ISS flight controllers hope eitherof the two non-spacewalk approaches will be successful since mounting a fourthspacewalk during Discovery's STS-116 mission not only carries timepressures, but also shock hazards along with the inherentrisk of leaving a spacecraft for orbital work. The space station's Expedition14 mission also has a packed spacewalk schedule, mission managers said.

"I think we'll clear this with [intravehiclar] steps," Suffredinisaid, adding that if one of the two internal approaches is successful today theP6 array could be retracted later this afternoon. "No matter what we do, thearray will always be structurally sound."

While it need not be retractedcompletely during the STS-116mission, the solar wing and another on the P6 truss must be packed awaybefore the segment can be relocated to the end of the recentlyinstalled Port 5 truss later next year, and may have to be addressed beforea Russian spacecraft docks at an Earth-facing berth in April.

If a spacewalk is required, flightcontrollers believe a simple tug on the stuck guide wire is enough to freesnags, but are still debating whether to use the station's roboticarm or foot restraints to hold a spacewalker in place. To squeeze in afourth spacewalk for Discovery's STS-116 crew by Flight Day 9 of their mission,ISS managers would have to make the decision by the end of today. A Flight Day10 spacewalk plan could give managers an extra day to decide, Suffredini said.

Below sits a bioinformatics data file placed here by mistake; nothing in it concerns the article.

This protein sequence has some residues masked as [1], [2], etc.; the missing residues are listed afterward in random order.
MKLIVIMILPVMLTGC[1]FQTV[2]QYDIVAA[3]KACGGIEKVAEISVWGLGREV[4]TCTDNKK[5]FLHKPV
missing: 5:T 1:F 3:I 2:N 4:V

Discovery astronauts concludedFlight Day 6 of their 12-day mission when they went to sleep at 1:47 a.m. EST(0447 GMT) today.

Spacewalk success

In addition to discussing the spacestation's stubborn solar array, ISS flight controller lauded the near-perfectThursday spacewalk by STS-116 astronauts RobertCurbeam and Christer Fuglesang.

The astronauts spent five hoursrewiring half of the space station's power system to shift from a temporaryarrangement to its permanent form and also activated the orbital laboratory'sprimary cooling system for the first time.